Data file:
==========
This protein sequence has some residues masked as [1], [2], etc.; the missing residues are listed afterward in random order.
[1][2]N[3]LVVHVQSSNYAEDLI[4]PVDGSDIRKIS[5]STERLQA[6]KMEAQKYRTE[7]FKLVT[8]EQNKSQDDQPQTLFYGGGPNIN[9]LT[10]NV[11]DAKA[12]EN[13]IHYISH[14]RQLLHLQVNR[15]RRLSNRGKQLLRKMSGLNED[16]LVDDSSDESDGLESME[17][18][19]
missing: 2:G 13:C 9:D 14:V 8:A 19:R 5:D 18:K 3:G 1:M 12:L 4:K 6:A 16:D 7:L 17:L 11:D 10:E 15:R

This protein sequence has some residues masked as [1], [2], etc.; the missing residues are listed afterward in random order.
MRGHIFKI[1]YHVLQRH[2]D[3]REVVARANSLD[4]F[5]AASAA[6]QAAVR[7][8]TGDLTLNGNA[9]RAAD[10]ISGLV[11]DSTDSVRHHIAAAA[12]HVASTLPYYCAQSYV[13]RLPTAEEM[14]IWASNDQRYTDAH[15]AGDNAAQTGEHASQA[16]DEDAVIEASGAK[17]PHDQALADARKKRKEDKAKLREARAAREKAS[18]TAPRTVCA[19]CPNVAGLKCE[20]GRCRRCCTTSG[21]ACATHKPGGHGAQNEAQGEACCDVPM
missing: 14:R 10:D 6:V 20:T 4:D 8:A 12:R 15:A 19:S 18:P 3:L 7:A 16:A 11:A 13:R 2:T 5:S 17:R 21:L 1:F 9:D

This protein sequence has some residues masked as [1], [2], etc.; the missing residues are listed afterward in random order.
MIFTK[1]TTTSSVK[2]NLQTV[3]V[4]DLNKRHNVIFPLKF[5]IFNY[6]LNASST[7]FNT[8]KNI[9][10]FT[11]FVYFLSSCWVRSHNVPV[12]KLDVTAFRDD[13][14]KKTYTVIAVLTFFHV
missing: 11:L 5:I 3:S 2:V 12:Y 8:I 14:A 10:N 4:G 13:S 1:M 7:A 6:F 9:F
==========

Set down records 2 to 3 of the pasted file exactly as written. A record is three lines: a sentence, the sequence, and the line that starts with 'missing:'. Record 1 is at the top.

This protein sequence has some residues masked as [1], [2], etc.; the missing residues are listed afterward in random order.
MRGHIFKI[1]YHVLQRH[2]D[3]REVVARANSLD[4]F[5]AASAA[6]QAAVR[7][8]TGDLTLNGNA[9]RAAD[10]ISGLV[11]DSTDSVRHHIAAAA[12]HVASTLPYYCAQSYV[13]RLPTAEEM[14]IWASNDQRYTDAH[15]AGDNAAQTGEHASQA[16]DEDAVIEASGAK[17]PHDQALADARKKRKEDKAKLREARAAREKAS[18]TAPRTVCA[19]CPNVAGLKCE[20]GRCRRCCTTSG[21]ACATHKPGGHGAQNEAQGEACCDVPM
missing: 14:R 10:D 6:V 20:T 4:D 8:A 12:R 15:A 19:S 18:P 3:L 7:A 16:A 11:A 13:R 2:T 5:S 17:R 21:L 1:F 9:D

This protein sequence has some residues masked as [1], [2], etc.; the missing residues are listed afterward in random order.
MIFTK[1]TTTSSVK[2]NLQTV[3]V[4]DLNKRHNVIFPLKF[5]IFNY[6]LNASST[7]FNT[8]KNI[9][10]FT[11]FVYFLSSCWVRSHNVPV[12]KLDVTAFRDD[13][14]KKTYTVIAVLTFFHV
missing: 11:L 5:I 3:S 2:V 12:Y 8:I 14:A 10:N 4:G 13:S 1:M 7:A 6:F 9:F